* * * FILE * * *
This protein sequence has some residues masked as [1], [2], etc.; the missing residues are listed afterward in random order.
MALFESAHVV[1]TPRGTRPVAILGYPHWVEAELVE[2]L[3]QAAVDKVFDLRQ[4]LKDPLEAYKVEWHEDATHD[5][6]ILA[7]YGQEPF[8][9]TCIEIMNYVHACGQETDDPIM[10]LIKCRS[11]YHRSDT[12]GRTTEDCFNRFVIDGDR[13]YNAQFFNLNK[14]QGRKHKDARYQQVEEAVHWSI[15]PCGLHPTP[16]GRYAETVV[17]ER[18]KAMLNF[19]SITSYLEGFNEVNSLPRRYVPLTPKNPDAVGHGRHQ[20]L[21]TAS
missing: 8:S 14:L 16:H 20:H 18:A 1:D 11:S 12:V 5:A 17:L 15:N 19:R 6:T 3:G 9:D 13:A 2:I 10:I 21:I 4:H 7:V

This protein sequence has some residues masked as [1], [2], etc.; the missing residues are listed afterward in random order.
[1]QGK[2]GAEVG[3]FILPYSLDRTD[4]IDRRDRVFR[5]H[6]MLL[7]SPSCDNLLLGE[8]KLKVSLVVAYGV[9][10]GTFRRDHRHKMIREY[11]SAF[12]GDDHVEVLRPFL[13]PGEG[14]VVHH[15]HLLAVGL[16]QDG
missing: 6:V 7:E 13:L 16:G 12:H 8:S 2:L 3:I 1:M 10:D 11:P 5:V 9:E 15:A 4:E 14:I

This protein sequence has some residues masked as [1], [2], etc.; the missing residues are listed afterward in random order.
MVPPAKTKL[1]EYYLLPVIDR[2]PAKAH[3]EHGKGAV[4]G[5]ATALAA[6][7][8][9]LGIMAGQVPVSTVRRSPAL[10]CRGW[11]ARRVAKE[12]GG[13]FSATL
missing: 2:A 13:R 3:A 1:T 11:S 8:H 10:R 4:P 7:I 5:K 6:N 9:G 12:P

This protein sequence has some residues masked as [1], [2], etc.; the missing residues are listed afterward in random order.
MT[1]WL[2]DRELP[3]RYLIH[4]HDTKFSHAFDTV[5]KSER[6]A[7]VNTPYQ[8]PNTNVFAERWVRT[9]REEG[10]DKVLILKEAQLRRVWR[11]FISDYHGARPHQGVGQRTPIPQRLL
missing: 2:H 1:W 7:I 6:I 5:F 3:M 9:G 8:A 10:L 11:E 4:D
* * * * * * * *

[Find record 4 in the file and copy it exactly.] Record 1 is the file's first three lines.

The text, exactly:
This protein sequence has some residues masked as [1], [2], etc.; the missing residues are listed afterward in random order.
MT[1]WL[2]DRELP[3]RYLIH[4]HDTKFSHAFDTV[5]KSER[6]A[7]VNTPYQ[8]PNTNVFAERWVRT[9]REEG[10]DKVLILKEAQLRRVWR[11]FISDYHGARPHQGVGQRTPIPQRLL
missing: 2:H 1:W 7:I 6:I 5:F 3:M 9:G 8:A 10:L 11:E 4:D